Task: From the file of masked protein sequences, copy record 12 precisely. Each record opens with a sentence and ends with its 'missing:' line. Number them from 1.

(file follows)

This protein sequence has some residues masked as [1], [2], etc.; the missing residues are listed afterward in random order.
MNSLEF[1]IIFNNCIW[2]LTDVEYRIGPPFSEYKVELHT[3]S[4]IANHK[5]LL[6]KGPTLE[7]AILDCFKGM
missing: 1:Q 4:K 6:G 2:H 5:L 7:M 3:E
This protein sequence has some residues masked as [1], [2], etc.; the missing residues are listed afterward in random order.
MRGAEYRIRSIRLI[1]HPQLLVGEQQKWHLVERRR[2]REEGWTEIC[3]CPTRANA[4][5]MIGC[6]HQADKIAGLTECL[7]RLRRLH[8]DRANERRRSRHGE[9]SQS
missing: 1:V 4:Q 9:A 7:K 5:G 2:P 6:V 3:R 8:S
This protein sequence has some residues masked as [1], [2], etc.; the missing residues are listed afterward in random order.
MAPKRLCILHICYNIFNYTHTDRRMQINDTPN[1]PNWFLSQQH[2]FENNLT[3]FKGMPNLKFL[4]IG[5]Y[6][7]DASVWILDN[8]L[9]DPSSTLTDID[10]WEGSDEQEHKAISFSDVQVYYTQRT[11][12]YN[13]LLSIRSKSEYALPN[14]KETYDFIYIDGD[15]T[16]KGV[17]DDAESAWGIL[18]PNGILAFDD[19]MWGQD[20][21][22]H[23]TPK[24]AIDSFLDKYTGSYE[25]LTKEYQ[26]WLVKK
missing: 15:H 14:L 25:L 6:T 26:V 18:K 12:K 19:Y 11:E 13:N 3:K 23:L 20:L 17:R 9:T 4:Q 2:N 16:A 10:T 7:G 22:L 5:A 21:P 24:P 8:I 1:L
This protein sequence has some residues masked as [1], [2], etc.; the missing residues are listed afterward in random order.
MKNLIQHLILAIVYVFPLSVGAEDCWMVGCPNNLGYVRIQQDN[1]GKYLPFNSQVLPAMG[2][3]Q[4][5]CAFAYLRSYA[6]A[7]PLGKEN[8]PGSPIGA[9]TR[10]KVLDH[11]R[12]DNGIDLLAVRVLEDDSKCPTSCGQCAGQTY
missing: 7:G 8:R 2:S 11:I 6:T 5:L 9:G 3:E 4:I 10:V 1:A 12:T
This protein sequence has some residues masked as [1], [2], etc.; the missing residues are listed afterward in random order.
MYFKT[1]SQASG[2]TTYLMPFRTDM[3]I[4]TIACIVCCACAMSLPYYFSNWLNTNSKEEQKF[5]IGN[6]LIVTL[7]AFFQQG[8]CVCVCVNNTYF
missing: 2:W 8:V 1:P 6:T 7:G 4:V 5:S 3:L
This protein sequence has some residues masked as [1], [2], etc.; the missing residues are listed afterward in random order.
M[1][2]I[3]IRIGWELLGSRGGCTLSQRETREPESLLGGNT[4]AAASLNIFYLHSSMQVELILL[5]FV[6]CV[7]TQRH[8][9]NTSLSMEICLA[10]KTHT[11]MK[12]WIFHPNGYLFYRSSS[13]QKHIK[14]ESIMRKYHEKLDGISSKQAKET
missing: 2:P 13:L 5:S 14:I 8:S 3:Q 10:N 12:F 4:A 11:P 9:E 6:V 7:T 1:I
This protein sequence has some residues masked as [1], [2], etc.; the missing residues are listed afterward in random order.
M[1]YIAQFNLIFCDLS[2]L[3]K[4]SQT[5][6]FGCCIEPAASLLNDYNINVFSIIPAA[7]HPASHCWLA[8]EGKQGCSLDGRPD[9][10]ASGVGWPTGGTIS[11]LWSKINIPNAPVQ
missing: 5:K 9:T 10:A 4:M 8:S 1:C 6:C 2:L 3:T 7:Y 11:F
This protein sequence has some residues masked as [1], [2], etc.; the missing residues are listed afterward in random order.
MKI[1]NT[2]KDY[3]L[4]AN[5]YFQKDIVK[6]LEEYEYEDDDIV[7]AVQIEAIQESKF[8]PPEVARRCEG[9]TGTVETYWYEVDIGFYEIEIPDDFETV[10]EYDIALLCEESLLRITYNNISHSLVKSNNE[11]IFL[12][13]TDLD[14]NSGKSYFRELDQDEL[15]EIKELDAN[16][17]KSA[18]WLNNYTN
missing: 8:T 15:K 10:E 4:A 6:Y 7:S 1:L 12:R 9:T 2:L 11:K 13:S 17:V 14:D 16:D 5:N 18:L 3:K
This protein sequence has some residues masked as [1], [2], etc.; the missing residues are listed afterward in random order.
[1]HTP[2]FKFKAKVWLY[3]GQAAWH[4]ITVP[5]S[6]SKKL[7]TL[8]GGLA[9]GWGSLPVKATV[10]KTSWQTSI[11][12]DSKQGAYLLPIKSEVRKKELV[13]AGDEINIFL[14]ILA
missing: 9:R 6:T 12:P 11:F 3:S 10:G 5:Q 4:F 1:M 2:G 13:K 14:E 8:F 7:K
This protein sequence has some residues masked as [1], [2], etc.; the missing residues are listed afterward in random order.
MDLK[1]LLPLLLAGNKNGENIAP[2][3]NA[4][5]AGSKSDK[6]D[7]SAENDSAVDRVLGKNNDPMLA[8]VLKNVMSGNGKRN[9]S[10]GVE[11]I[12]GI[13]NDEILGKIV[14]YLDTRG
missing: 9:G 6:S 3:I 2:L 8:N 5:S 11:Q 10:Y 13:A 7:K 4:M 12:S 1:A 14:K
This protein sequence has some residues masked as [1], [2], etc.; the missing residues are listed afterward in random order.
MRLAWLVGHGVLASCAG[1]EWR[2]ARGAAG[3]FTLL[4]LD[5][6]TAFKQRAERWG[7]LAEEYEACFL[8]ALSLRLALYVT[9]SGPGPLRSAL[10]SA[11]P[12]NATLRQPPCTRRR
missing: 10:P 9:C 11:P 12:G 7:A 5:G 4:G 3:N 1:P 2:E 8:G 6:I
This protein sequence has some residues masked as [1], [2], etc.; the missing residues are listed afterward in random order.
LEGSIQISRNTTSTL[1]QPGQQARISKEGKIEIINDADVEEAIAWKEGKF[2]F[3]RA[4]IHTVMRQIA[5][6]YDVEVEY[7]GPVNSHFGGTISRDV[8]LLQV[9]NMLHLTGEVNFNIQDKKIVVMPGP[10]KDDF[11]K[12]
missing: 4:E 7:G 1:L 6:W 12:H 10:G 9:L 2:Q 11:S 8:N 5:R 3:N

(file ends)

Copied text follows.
This protein sequence has some residues masked as [1], [2], etc.; the missing residues are listed afterward in random order.
LEGSIQISRNTTSTL[1]QPGQQARISKEGKIEIINDADVEEAIAWKEGKF[2]F[3]RA[4]IHTVMRQIA[5][6]YDVEVEY[7]GPVNSHFGGTISRDV[8]LLQV[9]NMLHLTGEVNFNIQDKKIVVMPGP[10]KDDF[11]K[12]
missing: 4:E 7:G 1:L 6:W 12:H 10:G 9:L 2:Q 11:S 8:N 5:R 3:N